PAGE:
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Neuroscience of Consciousness, 2019, 5(1): niy012

doi: 10.1093/nc/niy012
Spotlight Commentary

Building perception block by block: a response to

Fekete et al.

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Adrien Doerig *, Frank Scharnowski2,3,4,5 and Michael H. Herzog1
Laboratory of Psychophysics, Brain Mind Institute, École Polytechnique Fédérale de Lausanne (EPFL),
Switzerland; 2Department of Psychiatry, Psychotherapy and Psychosomatics, Psychiatric Hospital, University
of Zürich, Lenggstrasse 31, Zürich 8032, Switzerland; 3Neuroscience Center Zürich, University of Zürich and
Swiss Federal Institute of Technology, Winterthurerstr. 190, Zürich 8057, Switzerland; 4Zürich Center for
Integrative Human Physiology (ZIHP), University of Zürich, Winterthurerstr. 190, Zürich 8057, Switzerland;
Department of Basic Psychological Research and Research Methods, Faculty of Psychology, University of
Vienna, Liebiggasse 5, Vienna 1010, Austria
*Correspondence address. Laboratory of Psychophysics, Brain Mind Institute, École Polytechnique Fédérale de Lausanne (EPFL), Switzerland.
Tel: þ41 21 693 72 29; E-mail:

Is consciousness a continuous stream, or do percepts occur only at certain moments of time? This age-old question is still
under debate. Both positions face difficult problems, which we proposed to overcome with a 2-stage model, where uncon-
scious processing continuously integrates information before a discrete, conscious percept occurs. Recently, Fekete et al.
criticized our model. Here, we show that, contrary to their proposal, simple sliding windows cannot explain apparent mo-
tion and related phenomena within a continuous framework, and that their supervenience argument only holds true for
qualia realists, a philosophical position we do not adopt.

Key words: consciousness; discrete perception

Intuitively, consciousness is a continuous stream of percepts. To accommodate these findings, discrete theories propose
We see a diver jumping from a cliff into the ocean and have the that percepts occur only at certain moments of time. For exam-
feeling we perceive their motion trajectory at each single mo- ple, snapshot theories propose that we sample information
ment of time. However, continuous perception theories face se- from the environment like a surveillance camera, taking pic-
rious problems known since ancient times. For example, a disk tures periodically. However, these positions also face severe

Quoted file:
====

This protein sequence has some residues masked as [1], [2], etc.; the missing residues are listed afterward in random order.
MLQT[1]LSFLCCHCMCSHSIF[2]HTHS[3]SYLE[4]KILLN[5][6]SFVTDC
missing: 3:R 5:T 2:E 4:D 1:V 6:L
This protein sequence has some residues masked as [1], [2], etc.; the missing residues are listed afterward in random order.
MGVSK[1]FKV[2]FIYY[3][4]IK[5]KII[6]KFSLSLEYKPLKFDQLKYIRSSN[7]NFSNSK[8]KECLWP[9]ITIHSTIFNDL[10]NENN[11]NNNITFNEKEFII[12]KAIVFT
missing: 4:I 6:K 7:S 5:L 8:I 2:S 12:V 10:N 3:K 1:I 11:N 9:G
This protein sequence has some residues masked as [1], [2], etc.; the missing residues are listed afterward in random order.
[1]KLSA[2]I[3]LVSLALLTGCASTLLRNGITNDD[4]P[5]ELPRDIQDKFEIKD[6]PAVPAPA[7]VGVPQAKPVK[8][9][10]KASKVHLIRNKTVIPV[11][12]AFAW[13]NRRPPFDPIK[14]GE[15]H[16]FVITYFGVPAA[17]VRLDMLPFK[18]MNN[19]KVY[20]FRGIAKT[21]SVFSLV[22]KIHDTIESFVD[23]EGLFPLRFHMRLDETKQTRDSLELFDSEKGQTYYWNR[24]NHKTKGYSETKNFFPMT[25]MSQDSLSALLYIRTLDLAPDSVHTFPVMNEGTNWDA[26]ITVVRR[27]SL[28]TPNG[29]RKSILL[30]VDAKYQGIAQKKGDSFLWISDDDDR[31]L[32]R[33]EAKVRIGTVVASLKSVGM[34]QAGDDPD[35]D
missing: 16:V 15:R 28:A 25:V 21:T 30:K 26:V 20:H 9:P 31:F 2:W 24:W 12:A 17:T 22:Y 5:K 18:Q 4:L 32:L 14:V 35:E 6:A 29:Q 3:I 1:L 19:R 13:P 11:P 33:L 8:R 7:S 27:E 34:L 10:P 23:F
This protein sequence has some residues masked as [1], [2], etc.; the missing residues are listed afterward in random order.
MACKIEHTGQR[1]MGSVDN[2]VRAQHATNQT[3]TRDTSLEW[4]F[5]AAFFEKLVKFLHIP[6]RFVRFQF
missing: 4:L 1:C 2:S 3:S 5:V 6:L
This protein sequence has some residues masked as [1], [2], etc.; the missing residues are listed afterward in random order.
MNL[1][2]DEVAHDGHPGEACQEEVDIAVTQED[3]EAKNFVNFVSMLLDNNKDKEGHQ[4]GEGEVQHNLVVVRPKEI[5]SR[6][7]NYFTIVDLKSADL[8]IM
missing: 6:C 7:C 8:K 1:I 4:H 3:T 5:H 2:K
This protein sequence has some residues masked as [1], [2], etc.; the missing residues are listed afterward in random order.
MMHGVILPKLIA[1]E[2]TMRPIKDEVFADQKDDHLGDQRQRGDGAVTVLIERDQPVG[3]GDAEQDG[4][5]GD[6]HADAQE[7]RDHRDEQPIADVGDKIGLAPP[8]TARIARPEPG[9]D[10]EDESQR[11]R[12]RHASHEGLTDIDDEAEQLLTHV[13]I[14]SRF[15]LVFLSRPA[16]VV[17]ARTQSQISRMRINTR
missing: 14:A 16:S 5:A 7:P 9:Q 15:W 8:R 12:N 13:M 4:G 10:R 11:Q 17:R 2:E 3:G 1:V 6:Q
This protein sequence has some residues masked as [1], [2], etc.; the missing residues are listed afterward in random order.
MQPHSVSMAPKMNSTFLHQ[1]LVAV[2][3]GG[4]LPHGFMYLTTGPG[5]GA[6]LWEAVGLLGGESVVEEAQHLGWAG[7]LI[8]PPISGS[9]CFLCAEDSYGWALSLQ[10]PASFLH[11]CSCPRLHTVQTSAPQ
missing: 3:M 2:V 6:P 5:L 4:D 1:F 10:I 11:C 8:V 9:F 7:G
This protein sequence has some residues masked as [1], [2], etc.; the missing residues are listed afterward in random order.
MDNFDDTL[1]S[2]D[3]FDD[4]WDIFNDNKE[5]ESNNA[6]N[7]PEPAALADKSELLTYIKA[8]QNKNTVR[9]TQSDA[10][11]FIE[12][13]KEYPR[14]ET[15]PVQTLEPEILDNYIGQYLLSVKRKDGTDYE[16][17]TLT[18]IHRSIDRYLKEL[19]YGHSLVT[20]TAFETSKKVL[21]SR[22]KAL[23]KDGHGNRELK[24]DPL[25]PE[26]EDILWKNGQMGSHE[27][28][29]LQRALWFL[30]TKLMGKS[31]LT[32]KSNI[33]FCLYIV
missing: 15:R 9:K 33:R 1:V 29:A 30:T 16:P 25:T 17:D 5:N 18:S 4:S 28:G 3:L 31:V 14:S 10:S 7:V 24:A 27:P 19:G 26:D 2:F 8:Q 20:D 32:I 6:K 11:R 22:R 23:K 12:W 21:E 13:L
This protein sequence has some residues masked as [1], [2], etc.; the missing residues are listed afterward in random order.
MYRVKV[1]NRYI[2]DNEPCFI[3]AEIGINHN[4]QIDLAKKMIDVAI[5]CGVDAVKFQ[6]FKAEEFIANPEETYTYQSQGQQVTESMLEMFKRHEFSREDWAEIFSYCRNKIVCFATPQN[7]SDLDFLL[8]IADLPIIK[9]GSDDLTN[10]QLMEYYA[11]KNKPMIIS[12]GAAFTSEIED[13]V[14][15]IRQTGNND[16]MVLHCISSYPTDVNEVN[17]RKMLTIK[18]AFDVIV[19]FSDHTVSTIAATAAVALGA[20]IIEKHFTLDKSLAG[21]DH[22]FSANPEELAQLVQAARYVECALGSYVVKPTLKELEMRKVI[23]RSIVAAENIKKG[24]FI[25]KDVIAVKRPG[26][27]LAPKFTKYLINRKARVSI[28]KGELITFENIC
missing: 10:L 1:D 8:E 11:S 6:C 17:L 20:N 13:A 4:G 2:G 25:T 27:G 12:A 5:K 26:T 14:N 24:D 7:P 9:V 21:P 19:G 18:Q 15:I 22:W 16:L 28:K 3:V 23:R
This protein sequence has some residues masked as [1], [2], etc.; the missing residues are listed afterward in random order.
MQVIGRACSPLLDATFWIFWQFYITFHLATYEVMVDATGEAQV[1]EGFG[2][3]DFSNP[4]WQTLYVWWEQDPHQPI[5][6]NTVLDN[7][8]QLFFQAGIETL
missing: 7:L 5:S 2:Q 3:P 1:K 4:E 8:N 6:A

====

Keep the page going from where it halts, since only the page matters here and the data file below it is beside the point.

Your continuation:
is presented at two locations separated by a blank period problems (see Herzog et al. 2016). In particular, no experiment
(Fig. 1). We do not perceive two small disks presented at two has ever shown evidence for a unique and paradigm-
locations, but a single disk moving between the locations even independent sampling rate. In addition, any information be-
though there is no motion at all in the stimulus (apparent mo- tween snapshots would be lost.
tion; Fig. 1). Obviously, we can only perceive the motion after To overcome these problems, we proposed a 2-stage theory
the second disk is presented and, hence, perception cannot be (Herzog et al. 2016) where continuous, unconscious processing
immediate. Other examples demonstrating that the percept with high temporal resolution integrates information for sev-
cannot occur immediately include feature fusion, the flash-lag eral hundred milliseconds (Stage 1), which is then rendered
illusion, the continuous wagon-wheel illusion, etc. conscious as a coherent percept at a discrete moment in time

Received: 1 June 2018; Revised: 1 October 2018. Accepted: 14 October 2018

C The Author(s) 2019. Published by Oxford University Press.
This is an Open Access article distributed under the terms of the Creative Commons Attribution License (,
which permits unrestricted reuse, distribution, and reproduction in any medium, provided the original work is properly cited.

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Figure 1. (a) Apparent motion: In apparent motion, two disks are flashed at different positions separated by a blank period (top). We do not per-
ceive two distinct disks but a single moving disk (bottom). Hence, both disks must be integrated before a percept is created. Hence, an integra-
tion period is needed spanning at least the duration of the two disks. (b) Sliding windows can explain why we perceive discrete events as